How to Incorporate in Arkansas
If you’re looking to incorporate in Arkansas, you’re in the right place. This guide will help you file formation documents, get tax identification numbers, and set up your company records.
How to Incorporate in Arkansas
Incorporating means starting a corporation. If you want to form an LLC, please see "How to Form an LLC in Arkansas".
Is your corporation for-profit or not-for-profit? If you are starting a nonprofit, please see "How to Start a Non-Profit Organization in Arkansas".
Corporations are formed under and regulated by state law. Arkansas has special rules and requirements for licensed professionals forming a professional corporation.
C-Corp and S-Corp refer to taxation with the IRS, not to legal structures. Your corporation is taxed as a C-Corp unless you file an election to be taxed as an S-Corp (explained below).
The legal name of your corporation may not conflict with any other registered name. Check availability of your desired name by conducting a name search.
- Name Search:
- Arkansas Search for Corporations
- Name Reservation:
- "Corporation", "Company", or "Incorporated", or shall contain an abbreviation of one of those words; but the name may not end with the word "Company" nor the abbreviation "Co." if the final word or abbreviation is immediately preceded by "and" or any symbol for "and" AC §4-26-401
Identify the corporation’s Arkansas registered agent. This individual or company receives notice of lawsuit and other legal service for the corporation.
|Agency:||Arkansas Secretary of State - Business and Commercial Services Division (BCS)|
Mail or online.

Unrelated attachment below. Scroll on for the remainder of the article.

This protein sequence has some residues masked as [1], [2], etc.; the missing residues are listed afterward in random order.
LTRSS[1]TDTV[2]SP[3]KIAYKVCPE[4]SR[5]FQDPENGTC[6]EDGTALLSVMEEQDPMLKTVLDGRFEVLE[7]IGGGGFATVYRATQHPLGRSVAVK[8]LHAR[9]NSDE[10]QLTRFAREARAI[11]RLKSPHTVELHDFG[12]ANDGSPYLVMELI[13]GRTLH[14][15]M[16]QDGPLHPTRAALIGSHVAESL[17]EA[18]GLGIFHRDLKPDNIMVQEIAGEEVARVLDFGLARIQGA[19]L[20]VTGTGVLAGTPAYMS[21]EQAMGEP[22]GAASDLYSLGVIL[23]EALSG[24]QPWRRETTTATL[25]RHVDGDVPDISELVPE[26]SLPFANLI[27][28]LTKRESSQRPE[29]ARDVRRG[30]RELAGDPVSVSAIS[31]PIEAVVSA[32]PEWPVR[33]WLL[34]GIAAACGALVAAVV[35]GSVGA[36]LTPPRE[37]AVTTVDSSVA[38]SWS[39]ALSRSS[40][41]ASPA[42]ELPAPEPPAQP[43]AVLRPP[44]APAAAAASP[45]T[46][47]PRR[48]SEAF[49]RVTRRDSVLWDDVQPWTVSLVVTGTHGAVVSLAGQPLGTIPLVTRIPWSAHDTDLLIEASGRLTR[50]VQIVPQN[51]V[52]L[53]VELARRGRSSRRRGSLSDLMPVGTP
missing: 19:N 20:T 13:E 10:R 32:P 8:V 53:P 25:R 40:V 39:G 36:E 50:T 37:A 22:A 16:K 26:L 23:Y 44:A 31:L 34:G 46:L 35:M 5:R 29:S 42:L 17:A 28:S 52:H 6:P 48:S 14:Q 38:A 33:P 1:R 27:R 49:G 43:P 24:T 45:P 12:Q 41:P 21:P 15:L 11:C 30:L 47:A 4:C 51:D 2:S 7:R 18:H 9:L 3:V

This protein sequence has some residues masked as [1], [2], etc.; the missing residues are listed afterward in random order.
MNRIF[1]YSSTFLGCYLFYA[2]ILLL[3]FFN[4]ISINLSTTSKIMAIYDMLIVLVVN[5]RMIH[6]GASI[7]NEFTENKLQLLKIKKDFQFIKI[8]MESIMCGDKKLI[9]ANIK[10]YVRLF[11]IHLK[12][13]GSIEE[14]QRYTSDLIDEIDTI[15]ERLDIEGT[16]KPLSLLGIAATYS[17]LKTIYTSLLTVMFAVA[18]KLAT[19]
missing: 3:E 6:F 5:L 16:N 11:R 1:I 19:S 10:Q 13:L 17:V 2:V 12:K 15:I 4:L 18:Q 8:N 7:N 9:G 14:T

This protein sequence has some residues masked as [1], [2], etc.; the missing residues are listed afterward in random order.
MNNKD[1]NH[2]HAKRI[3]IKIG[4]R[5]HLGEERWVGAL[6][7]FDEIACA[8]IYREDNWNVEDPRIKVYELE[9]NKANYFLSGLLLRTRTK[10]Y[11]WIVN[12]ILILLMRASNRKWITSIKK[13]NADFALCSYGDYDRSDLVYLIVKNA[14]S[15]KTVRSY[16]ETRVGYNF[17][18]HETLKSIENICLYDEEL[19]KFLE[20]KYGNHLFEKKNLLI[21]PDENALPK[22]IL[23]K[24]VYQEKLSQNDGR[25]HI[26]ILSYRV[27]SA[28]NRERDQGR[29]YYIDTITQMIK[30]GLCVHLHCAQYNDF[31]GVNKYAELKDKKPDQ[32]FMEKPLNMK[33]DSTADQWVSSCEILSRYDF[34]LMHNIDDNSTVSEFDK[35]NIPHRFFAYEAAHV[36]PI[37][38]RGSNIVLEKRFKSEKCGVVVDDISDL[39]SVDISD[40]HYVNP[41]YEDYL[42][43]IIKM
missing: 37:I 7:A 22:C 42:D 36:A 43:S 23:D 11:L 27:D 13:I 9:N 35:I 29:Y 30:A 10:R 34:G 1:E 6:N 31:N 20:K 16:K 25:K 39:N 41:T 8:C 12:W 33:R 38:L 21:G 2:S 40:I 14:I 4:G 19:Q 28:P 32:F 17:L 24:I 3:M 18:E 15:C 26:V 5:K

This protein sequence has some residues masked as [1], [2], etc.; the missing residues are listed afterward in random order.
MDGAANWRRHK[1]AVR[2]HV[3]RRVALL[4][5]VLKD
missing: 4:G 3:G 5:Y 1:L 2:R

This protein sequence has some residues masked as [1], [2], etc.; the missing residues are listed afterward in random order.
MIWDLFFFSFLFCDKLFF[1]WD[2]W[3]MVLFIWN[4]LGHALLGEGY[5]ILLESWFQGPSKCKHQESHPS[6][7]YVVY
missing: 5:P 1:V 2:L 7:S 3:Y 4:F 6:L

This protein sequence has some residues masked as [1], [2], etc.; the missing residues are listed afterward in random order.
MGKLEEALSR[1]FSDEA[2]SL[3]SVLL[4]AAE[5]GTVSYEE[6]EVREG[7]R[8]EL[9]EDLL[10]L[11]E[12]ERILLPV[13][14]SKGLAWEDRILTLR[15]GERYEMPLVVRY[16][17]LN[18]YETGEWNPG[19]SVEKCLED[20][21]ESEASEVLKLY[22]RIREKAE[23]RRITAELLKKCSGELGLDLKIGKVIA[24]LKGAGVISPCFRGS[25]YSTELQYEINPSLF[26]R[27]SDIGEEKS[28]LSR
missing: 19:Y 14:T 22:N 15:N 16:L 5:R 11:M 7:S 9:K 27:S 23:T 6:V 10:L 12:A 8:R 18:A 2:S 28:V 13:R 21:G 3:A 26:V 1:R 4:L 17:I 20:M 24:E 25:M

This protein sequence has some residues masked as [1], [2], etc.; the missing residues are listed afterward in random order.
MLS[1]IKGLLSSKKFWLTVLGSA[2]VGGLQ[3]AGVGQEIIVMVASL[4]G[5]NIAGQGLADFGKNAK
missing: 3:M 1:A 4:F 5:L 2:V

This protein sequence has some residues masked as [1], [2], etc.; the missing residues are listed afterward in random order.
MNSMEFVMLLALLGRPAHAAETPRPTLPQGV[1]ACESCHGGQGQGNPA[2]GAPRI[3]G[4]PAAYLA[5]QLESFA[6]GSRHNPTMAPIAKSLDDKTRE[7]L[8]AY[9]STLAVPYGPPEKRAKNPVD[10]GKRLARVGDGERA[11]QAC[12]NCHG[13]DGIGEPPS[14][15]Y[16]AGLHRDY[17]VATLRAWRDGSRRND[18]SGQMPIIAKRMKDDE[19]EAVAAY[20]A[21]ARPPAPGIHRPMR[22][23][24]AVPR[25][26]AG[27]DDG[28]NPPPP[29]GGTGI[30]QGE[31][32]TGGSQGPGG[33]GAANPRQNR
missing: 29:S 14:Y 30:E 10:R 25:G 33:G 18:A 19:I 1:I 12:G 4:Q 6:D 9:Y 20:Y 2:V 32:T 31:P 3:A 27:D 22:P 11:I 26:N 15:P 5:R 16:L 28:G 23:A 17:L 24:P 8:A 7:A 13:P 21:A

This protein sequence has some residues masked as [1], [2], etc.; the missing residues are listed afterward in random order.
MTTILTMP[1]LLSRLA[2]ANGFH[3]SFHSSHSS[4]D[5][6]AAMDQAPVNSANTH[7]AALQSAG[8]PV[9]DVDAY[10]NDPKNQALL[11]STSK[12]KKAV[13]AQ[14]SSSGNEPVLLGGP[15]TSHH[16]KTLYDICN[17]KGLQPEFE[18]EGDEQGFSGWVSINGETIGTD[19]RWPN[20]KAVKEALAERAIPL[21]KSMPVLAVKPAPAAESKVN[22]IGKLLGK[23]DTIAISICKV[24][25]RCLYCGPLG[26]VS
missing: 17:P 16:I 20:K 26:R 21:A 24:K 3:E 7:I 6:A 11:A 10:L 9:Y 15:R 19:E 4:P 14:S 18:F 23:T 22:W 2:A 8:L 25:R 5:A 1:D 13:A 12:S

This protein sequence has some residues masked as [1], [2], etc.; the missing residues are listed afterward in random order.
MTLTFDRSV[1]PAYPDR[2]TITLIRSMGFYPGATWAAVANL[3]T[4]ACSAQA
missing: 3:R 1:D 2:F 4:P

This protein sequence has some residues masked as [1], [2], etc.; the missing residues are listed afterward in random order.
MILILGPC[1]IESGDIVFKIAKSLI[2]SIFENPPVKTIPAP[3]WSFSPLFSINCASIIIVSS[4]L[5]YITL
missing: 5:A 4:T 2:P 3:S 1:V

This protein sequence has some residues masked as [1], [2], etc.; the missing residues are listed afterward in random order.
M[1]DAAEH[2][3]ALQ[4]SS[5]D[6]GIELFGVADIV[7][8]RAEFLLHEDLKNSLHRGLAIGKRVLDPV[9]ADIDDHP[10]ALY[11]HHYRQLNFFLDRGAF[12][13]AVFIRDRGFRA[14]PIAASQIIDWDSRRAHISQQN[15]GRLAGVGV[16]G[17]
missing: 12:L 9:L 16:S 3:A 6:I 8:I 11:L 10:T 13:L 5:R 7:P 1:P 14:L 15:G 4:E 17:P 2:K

$50 paper. $45 online.
~2-4 business days
Your corporation must keep correct and complete books and records.
Each corporation shall keep correct and complete books and records of account and shall keep minutes of the proceedings of its shareholders and board of directors and shall keep at its registered office or principal place of business in this state, or at the office of its transfer agent or registrar in this state, a record of its shareholders, giving the names and addresses of all shareholders and the number and class of the shares held by each.
Your filed articles of incorporation are the first document for your corporate records. Your corporation will
generate many other official records such as bylaws, meeting minutes, and your EIN.
Office supplies intended for a corporation will help you stay organized and save time. Optionally, get a corporate record book, seal, and document templates.
Draft bylaws (potentially using a template) which is the governing document for the corporation. The bylaws may contain any provisions for the regulation and management of the affairs of the corporation not inconsistent with law or the articles of incorporation (AC §4-26-809). You will review and ratify the bylaws at your first board of directors meeting.
The initial directors serve on the board until the annual meeting of shareholders (when directors are elected to the board). If the initial directors are not named in the articles of incorporation, they are appointed by the incorporator. The incorporator documents and signs this action for the corporate records.